A good balance (for those looking for both kinds of play) might be a game like Night Witches, where the PCs have to put aside any differences during missions, but between missions there's plenty of room for the interesting stuff.

  3. There can be an element of perversity involved here, at the opposite extreme from Baron Greystone. I can remember players creating characters who, reasonably speaking, were never going to be doing anything with the other PCs. For this reason I remember one guy asserting that 'real role-playing could only be done by post' (you can tell how long ago this was). As it happens, though, although this could be a pain, and led to situations like that of Keq Yossu, but on a regular basis, I can't object too much to this level of determination to actually role-play when playing role-playing games. After all, for the last 20 years I have basically not played in any games because I was in the wrong country and couldn't find a game that suited. I'd rather not play at all than have to settle for a dungeon bash.

    1. I'm pretty much in the same boat. I roleplay a little these days, but lack of time and perhaps other factors mean that most players aren't as interested in committing to the game as they used to be. It's like going from the Actors Studio to am-dram, or even panto. I've talked before about players in a Legend game discussing some relics entrusted to them as if they were just souped-up magic weapons, with no sense of the sacredness that would matter most to characters living in Legend. There'd be no point in my running a Legend game now as it would be like putting the characters from Aliens into Excalibur.

      I get that it's perfectly possible for players to enjoy a game like that. One guy on Facebook was even arguing that players should think of their characters as game tokens, not bother striving for "character truth". But in that case I'd sooner play a boardgame. Western Legends is one where your character is just a game token, and as a substitute for poor roleplaying it has the advantage that each game is over in two hours.

    2. How sad to read you two write this! Dave - you are doing a fantastic job arguing for an approach to role-playing that felt emergent and cutting edge in the 80s but has now been eclipsed by collaborative storytelling on the leftfield of a hobby that is still dominated by skirmish wargaming. You are perhaps something of a voice in the wilderness now, but I think your reflections on role-playing here and elsewhere are hugely important in supporting a style of play that means so much to me and others. There are still groups which play what Paul coined as 'culture games' in Imazine all those years ago. I find Ars Magica suits me well for this, I have just started in a Pendragon game and plenty of Glorantha games could be counted as open, character-led culture games. But this kind of role-playing is still at the very margins of the hobby today. Few want to invest the time, or the mental and emotional energy, in an age of easy, instant gratification, and it is not helped by advocates of narrativist gaming (once assumed to be close to character-led role-playing) pushing against full immersion in character in favour of 'story'.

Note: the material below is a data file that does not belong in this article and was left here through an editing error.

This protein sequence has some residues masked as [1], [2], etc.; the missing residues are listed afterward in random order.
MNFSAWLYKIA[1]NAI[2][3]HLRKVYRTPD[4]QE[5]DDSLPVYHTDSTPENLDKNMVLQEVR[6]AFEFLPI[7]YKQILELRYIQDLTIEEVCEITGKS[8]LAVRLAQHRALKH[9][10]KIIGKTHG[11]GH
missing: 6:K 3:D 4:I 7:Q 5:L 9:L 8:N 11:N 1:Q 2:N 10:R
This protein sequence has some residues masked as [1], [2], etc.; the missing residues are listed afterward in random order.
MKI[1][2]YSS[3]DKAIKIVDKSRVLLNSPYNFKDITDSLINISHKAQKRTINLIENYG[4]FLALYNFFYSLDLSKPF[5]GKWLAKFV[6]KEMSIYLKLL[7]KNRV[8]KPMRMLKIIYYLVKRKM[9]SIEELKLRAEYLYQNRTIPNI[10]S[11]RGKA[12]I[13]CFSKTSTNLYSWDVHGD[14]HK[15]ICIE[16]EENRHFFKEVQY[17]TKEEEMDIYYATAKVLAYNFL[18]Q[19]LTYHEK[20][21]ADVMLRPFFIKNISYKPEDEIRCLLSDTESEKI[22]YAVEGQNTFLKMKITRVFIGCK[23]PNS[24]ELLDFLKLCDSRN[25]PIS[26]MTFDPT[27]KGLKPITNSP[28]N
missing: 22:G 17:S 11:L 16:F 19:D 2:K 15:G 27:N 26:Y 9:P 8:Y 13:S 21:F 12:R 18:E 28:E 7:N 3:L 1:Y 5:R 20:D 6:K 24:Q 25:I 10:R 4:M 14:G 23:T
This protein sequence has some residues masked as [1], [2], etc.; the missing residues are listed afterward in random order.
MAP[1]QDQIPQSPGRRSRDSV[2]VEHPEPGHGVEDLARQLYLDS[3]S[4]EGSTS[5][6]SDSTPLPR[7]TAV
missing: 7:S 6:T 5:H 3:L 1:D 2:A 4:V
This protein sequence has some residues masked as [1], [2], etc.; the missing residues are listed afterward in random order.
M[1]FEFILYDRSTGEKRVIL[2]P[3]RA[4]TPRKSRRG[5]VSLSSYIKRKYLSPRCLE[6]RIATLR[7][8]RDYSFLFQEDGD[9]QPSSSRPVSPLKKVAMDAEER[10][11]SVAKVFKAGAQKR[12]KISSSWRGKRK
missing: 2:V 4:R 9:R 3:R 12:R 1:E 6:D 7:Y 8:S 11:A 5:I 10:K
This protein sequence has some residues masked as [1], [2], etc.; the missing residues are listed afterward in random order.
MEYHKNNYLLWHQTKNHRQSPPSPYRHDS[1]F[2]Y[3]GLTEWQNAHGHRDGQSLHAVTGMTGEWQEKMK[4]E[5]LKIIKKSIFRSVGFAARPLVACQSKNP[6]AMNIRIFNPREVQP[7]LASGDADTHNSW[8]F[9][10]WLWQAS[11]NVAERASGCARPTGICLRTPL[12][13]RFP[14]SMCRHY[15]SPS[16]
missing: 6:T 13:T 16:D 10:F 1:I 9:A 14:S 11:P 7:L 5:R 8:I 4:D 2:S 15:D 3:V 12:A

3. Thanks, David. The whole concept of roleplaying does seem to have shifted from "how can we create an imaginary life?" to the (nowadays far more common) "how can we recreate our favourite movie/TV show?"

      I used to use the TV show analogy myself, eg in the "Keeping the Peace" campaign write-up for The Eye of All-Seeing Wonder, but I always thought of it as one of many guide templates, not as the actual goal of the game.

      It does depress me to think of all the people being introduced to roleplaying via story arcs and backstories and authorial discussion of characters, because they may never be aware there's a completely different way of playing. Those who want their roleplaying sessions to be "pre-vis in the writers' room" have a perfect right to play that way, of course, but I will keep on doing my bit to promote the character-led alternative.

    4. I think deep down, even back in the 80s and 90s, I was aware that it was inevitably a losing battle; I suspect that this was what made me as unnecessarily abrasive as I sometimes got. It is great to hear, however, that there are still those such as David keeping the flame burning.
      One of the things I'm sad about is the way that 'role-playing' and 'narrativist' seem to have become incompatible. My experience was always that if you viewed a role-playing game in terms of the story it told (which, if I can lapse into cod-psychology here, is often the way people actually view their own lives), rather than moving a token around and acquiring treasure, then you'd get better stories -- ie those with more believable characters and interesting events -- from players immersing themselves in their characters. When I came up with the 'narrative approach' in imazine 14, I saw it in these terms. When, two issues later, Matt Williams basically invented narrativism while writing about 'scripts', he still managed to do it with more sophistication than I generally see in the subsequent history of narrativism. Matt wrote 'There is no reason why a rolegame shouldn't stress the plot at the expense of depth of character, even though to do so is currently unfashionable'. Well, that changed, didn't it!